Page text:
Credit Suisse starts overhaul of risk monitoring after Archegos losses

Credit Suisse has formed a new group to monitor trading risk in its investment bank as it starts to overhaul its controls and processes after losing $5.5bn from the collapse of the Bill Hwang family office, Archegos Capital.

Amelie Perrier will lead the new unit, called counterparty market risk. It will track the trading positions of its major clients and their potential impact on the bank with the aim of preventing another catastrophic loss for the Swiss lender. 

Perrier had been global head of equity market risk and joined Credit Suisse in 2016. Her appointment was announced in an internal memo on Friday, which was first reported by the Wall Street Journal.

Credit Suisse has been reeling this year under the strain of two crises that revealed critical weaknesses in the bank’s risk management and culture. It was forced to raise capital after the prime brokerage unit that services hedge funds lost billions when stock market bets it had financed for Archegos turned sour.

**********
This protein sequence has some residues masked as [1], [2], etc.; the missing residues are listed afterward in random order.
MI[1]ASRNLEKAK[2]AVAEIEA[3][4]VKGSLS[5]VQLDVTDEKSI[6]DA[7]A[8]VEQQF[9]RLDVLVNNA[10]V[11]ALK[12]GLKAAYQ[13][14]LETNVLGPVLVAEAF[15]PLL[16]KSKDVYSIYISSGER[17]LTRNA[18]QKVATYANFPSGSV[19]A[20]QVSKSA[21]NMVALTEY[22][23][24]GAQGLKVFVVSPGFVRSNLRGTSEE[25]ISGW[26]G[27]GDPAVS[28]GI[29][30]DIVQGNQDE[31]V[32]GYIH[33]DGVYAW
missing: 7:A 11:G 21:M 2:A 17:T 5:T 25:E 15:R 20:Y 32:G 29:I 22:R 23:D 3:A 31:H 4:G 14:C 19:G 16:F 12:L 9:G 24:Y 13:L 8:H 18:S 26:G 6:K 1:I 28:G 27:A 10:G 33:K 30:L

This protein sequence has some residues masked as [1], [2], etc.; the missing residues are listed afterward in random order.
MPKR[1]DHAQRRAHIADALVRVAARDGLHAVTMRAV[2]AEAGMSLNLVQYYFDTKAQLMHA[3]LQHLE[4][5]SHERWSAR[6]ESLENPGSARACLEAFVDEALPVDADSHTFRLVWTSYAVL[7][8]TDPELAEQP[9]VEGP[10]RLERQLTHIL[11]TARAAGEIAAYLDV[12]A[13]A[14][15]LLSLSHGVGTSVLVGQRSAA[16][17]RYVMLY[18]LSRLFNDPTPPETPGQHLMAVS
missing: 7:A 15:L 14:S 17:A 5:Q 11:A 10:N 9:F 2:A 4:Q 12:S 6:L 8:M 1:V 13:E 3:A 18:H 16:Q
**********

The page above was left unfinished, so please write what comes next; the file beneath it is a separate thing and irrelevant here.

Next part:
The trading loss followed the closure of $10bn of supply-chain finance funds at Credit Suisse linked to insolvent finance group Greensill Capital. It could cost the bank’s clients as much as $3bn and is being probed by regulators worldwide.

New chair António Horta-Osório is reviewing the lender’s risk operations and strategic direction. Several executives responsible have left the bank.

Despite extending billions of dollars of credit to Archegos, the FT has reported that Credit Suisse made just $17.5m from the relationship last year. The low level of fees and unexpectedly high risk exposure — estimated at about $20bn — caused alarm among the board and managers, who are investigating the arrangement. The results will be published this summer.

Other lenders including Deutsche Bank and Goldman Sachs also had exposure to Archegos, but had adequate risk controls and held sufficient margin to trade out of the positions without losses.

However, Morgan Stanley, UBS and Nomura lost a collective $5bn.

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